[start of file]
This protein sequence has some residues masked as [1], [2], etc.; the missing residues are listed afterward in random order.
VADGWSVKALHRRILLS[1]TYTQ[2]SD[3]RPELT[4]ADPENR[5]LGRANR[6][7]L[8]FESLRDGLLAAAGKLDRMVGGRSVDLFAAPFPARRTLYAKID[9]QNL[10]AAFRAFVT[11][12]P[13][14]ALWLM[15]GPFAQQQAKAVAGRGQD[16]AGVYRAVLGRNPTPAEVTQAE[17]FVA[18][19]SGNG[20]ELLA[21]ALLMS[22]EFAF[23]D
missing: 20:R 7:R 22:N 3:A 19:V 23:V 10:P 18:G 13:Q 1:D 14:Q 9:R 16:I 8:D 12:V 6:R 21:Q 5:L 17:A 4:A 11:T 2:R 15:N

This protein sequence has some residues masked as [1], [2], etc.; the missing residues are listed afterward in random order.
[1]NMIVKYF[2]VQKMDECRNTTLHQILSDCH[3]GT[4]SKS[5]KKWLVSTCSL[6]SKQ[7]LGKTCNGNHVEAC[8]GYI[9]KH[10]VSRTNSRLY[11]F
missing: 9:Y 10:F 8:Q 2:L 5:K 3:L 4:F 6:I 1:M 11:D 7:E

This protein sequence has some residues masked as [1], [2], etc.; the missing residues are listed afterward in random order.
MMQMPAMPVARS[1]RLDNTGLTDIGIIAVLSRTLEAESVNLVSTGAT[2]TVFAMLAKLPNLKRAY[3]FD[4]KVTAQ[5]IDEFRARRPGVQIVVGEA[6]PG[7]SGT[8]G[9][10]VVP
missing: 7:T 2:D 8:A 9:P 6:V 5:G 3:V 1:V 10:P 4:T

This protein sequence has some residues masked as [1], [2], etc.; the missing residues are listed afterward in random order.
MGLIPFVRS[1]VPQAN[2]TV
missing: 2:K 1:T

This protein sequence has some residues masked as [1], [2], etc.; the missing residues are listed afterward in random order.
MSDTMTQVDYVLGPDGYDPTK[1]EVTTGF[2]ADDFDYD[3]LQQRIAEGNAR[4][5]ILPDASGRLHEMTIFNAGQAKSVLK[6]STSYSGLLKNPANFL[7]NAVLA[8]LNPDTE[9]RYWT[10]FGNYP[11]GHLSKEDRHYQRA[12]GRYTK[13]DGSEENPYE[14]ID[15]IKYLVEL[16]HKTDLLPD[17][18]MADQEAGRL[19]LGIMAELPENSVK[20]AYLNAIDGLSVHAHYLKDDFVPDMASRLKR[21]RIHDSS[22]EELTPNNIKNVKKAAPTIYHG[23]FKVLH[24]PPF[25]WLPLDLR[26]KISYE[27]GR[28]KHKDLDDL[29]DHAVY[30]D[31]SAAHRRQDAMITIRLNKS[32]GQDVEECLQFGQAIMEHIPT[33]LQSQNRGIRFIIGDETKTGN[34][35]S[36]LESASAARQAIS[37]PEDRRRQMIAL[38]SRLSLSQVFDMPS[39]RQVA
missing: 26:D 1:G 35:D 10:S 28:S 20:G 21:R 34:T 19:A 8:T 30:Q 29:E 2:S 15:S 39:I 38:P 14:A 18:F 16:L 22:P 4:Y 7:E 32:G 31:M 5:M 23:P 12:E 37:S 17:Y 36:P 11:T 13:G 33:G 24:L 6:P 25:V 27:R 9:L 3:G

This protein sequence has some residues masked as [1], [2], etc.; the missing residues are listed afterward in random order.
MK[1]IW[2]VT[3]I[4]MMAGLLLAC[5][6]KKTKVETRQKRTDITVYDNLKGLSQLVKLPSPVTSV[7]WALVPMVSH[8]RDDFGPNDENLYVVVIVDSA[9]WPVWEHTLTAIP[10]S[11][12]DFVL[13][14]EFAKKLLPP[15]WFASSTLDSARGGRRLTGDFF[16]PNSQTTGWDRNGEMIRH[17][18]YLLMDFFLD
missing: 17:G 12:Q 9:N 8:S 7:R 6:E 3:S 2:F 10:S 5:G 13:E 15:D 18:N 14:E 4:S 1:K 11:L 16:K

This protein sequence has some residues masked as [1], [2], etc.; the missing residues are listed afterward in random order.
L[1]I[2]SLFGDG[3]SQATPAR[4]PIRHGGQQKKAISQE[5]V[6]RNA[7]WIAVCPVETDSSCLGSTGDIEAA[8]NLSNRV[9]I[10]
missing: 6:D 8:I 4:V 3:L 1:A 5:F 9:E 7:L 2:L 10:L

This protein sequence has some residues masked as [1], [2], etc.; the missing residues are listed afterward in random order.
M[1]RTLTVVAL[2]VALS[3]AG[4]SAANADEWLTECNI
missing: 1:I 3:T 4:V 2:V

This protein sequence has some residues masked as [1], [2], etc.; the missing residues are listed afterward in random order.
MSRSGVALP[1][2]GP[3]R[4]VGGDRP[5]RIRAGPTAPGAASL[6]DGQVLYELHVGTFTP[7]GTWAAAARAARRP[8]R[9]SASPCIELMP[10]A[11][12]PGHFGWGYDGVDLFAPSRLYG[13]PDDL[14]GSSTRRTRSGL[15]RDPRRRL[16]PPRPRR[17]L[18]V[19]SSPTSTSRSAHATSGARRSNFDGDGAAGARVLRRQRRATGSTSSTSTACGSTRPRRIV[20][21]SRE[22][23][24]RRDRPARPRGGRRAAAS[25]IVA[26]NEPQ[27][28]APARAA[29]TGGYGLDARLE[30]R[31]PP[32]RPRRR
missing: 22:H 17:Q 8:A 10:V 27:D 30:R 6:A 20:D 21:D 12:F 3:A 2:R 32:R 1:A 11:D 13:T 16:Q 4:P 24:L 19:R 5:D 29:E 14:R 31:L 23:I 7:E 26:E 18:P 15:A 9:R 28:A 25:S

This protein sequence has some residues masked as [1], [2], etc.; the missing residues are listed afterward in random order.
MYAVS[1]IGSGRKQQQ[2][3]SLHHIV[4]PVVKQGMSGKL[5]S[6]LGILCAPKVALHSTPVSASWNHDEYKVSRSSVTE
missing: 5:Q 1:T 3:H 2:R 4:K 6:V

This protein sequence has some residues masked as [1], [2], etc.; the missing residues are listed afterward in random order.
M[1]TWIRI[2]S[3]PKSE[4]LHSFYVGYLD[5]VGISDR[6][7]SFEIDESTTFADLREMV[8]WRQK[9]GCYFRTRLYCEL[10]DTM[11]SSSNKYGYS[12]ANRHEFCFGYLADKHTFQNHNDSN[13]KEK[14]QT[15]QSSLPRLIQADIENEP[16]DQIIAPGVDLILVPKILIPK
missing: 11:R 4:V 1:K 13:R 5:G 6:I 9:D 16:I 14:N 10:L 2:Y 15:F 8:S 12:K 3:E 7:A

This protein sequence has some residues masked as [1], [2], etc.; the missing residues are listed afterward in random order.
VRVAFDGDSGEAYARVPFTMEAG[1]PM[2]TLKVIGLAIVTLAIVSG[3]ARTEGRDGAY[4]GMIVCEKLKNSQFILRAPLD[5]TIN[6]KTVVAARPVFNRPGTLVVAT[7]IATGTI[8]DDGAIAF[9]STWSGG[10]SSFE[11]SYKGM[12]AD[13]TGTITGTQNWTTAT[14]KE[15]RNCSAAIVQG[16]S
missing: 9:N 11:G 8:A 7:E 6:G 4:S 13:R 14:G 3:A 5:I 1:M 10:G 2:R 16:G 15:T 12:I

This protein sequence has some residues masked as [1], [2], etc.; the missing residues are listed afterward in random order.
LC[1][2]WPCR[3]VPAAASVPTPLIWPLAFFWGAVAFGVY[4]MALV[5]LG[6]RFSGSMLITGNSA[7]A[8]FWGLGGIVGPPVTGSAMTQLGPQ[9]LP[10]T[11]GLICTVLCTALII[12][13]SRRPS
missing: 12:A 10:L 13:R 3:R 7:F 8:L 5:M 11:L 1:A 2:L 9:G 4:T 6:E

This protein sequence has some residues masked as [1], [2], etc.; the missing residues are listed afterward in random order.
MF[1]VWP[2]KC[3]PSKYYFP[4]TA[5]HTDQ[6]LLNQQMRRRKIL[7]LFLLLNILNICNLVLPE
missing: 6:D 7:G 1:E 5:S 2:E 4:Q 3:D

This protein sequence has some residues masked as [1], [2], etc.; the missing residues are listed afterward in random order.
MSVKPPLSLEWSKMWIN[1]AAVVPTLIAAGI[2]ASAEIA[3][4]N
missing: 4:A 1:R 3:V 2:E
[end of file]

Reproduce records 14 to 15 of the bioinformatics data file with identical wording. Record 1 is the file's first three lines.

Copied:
This protein sequence has some residues masked as [1], [2], etc.; the missing residues are listed afterward in random order.
MF[1]VWP[2]KC[3]PSKYYFP[4]TA[5]HTDQ[6]LLNQQMRRRKIL[7]LFLLLNILNICNLVLPE
missing: 6:D 7:G 1:E 5:S 2:E 4:Q 3:D

This protein sequence has some residues masked as [1], [2], etc.; the missing residues are listed afterward in random order.
MSVKPPLSLEWSKMWIN[1]AAVVPTLIAAGI[2]ASAEIA[3][4]N
missing: 4:A 1:R 3:V 2:E